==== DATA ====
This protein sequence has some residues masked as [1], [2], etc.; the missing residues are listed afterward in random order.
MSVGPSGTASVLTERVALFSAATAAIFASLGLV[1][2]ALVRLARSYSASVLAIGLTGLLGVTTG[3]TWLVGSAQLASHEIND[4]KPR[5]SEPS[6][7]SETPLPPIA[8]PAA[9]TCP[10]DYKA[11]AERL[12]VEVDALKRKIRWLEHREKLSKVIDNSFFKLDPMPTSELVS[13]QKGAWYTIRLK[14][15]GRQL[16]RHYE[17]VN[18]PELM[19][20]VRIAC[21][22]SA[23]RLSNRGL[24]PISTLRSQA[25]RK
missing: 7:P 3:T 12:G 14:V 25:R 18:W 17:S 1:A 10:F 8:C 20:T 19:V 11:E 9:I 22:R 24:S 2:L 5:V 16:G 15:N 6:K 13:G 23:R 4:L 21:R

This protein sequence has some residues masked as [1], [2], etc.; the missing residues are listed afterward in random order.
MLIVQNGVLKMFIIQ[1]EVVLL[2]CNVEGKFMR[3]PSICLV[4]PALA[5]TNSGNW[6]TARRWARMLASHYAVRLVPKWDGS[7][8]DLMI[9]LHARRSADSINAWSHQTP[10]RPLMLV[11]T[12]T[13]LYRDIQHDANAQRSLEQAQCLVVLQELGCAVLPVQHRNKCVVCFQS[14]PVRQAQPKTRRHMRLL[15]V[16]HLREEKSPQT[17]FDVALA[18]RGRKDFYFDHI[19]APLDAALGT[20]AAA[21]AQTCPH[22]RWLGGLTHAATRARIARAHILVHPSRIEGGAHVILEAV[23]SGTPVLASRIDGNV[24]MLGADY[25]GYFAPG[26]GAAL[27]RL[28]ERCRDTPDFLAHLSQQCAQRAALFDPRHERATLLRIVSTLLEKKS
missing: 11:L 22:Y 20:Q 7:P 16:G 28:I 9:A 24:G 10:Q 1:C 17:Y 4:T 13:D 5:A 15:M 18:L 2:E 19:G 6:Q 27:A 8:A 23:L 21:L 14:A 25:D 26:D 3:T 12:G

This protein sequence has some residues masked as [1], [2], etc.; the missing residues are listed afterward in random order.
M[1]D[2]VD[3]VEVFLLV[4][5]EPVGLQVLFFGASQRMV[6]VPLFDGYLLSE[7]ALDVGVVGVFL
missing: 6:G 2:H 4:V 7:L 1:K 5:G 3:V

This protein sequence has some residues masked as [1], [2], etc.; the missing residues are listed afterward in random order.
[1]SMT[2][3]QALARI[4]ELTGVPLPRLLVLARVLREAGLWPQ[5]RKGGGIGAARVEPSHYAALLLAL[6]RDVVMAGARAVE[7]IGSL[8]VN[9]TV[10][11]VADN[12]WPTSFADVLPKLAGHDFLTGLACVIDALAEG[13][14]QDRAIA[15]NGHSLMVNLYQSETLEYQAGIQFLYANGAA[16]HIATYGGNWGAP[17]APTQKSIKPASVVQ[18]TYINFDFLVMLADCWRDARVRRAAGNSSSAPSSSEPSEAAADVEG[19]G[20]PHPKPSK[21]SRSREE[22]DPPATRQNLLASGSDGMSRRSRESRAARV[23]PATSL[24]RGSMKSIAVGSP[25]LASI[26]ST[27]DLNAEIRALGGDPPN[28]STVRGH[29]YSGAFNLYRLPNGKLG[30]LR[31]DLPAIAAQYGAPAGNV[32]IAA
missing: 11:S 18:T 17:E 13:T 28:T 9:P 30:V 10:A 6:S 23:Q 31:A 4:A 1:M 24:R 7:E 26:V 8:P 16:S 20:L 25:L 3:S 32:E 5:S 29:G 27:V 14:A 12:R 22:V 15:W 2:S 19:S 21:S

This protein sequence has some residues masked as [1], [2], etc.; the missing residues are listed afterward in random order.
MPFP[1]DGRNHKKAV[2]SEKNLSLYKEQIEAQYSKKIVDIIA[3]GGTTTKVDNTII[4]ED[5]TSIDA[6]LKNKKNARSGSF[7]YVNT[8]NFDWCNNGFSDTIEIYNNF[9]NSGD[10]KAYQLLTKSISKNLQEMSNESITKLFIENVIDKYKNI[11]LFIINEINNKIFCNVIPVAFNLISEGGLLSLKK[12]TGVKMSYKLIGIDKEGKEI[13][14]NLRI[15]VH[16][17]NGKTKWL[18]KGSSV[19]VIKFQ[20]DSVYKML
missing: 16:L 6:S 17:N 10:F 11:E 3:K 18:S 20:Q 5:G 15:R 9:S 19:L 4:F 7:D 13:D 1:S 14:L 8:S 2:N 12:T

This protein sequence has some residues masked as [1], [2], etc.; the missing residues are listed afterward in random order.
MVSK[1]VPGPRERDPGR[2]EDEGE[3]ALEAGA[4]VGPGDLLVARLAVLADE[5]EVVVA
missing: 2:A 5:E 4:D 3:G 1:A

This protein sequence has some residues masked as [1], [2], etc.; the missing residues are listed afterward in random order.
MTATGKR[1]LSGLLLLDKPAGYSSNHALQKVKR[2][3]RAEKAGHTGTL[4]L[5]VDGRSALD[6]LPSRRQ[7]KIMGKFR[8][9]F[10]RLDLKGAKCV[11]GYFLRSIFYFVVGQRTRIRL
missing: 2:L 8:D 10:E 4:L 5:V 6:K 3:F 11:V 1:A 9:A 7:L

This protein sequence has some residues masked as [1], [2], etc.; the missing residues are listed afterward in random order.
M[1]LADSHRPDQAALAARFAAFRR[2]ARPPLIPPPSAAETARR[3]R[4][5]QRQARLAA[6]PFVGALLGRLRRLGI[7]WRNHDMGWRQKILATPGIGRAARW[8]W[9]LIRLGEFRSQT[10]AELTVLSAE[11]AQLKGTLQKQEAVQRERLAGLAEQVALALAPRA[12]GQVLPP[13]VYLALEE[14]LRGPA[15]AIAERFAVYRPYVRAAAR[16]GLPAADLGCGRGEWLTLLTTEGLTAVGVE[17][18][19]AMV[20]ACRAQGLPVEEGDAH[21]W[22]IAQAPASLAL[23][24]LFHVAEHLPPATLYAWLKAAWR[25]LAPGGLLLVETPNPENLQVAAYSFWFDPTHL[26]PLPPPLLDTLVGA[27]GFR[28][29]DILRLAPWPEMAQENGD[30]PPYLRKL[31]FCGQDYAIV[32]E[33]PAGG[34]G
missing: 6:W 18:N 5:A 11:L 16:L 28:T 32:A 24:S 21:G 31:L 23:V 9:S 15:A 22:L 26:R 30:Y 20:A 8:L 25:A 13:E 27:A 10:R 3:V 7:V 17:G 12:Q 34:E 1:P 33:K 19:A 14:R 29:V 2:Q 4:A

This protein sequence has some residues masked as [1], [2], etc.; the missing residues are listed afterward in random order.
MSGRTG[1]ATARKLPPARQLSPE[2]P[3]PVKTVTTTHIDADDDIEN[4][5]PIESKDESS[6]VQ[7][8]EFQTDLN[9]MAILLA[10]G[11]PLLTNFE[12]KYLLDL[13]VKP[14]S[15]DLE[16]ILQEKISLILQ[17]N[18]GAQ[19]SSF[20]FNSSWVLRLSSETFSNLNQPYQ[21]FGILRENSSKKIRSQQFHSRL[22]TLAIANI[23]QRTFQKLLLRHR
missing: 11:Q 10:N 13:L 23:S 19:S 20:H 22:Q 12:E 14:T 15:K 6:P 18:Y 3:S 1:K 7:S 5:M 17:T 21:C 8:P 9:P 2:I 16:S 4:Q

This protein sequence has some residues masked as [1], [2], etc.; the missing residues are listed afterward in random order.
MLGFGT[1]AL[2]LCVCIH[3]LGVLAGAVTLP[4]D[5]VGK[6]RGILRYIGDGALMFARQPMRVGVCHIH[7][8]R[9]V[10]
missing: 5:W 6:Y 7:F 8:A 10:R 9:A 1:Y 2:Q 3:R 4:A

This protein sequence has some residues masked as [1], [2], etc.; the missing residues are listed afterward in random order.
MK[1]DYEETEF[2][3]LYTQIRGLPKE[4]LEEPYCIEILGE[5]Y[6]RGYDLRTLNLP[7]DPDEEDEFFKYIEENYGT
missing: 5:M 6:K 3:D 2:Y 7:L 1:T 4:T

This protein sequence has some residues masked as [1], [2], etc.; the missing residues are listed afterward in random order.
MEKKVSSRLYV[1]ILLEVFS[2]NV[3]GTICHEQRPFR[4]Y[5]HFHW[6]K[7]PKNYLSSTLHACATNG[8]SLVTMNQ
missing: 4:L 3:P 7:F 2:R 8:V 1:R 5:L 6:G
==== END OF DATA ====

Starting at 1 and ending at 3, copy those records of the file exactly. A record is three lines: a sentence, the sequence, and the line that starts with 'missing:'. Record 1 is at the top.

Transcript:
This protein sequence has some residues masked as [1], [2], etc.; the missing residues are listed afterward in random order.
MSVGPSGTASVLTERVALFSAATAAIFASLGLV[1][2]ALVRLARSYSASVLAIGLTGLLGVTTG[3]TWLVGSAQLASHEIND[4]KPR[5]SEPS[6][7]SETPLPPIA[8]PAA[9]TCP[10]DYKA[11]AERL[12]VEVDALKRKIRWLEHREKLSKVIDNSFFKLDPMPTSELVS[13]QKGAWYTIRLK[14][15]GRQL[16]RHYE[17]VN[18]PELM[19][20]VRIAC[21][22]SA[23]RLSNRGL[24]PISTLRSQA[25]RK
missing: 7:P 3:T 12:G 14:V 25:R 18:W 17:S 1:A 10:F 8:C 20:T 19:V 11:E 9:I 22:R 24:S 2:L 5:V 16:G 15:N 6:K 13:G 23:R 4:L 21:R

This protein sequence has some residues masked as [1], [2], etc.; the missing residues are listed afterward in random order.
MLIVQNGVLKMFIIQ[1]EVVLL[2]CNVEGKFMR[3]PSICLV[4]PALA[5]TNSGNW[6]TARRWARMLASHYAVRLVPKWDGS[7][8]DLMI[9]LHARRSADSINAWSHQTP[10]RPLMLV[11]T[12]T[13]LYRDIQHDANAQRSLEQAQCLVVLQELGCAVLPVQHRNKCVVCFQS[14]PVRQAQPKTRRHMRLL[15]V[16]HLREEKSPQT[17]FDVALA[18]RGRKDFYFDHI[19]APLDAALGT[20]AAA[21]AQTCPH[22]RWLGGLTHAATRARIARAHILVHPSRIEGGAHVILEAV[23]SGTPVLASRIDGNV[24]MLGADY[25]GYFAPG[26]GAAL[27]RL[28]ERCRDTPDFLAHLSQQCAQRAALFDPRHERATLLRIVSTLLEKKS
missing: 11:L 22:Y 20:Q 7:P 16:G 28:I 9:A 24:G 10:Q 1:C 17:Y 4:T 13:D 5:A 15:M 18:L 2:E 19:G 6:Q 27:A 8:A 23:L 21:L 14:A 25:D 26:D 3:T 12:G

This protein sequence has some residues masked as [1], [2], etc.; the missing residues are listed afterward in random order.
M[1]D[2]VD[3]VEVFLLV[4][5]EPVGLQVLFFGASQRMV[6]VPLFDGYLLSE[7]ALDVGVVGVFL
missing: 6:G 2:H 4:V 7:L 1:K 5:G 3:V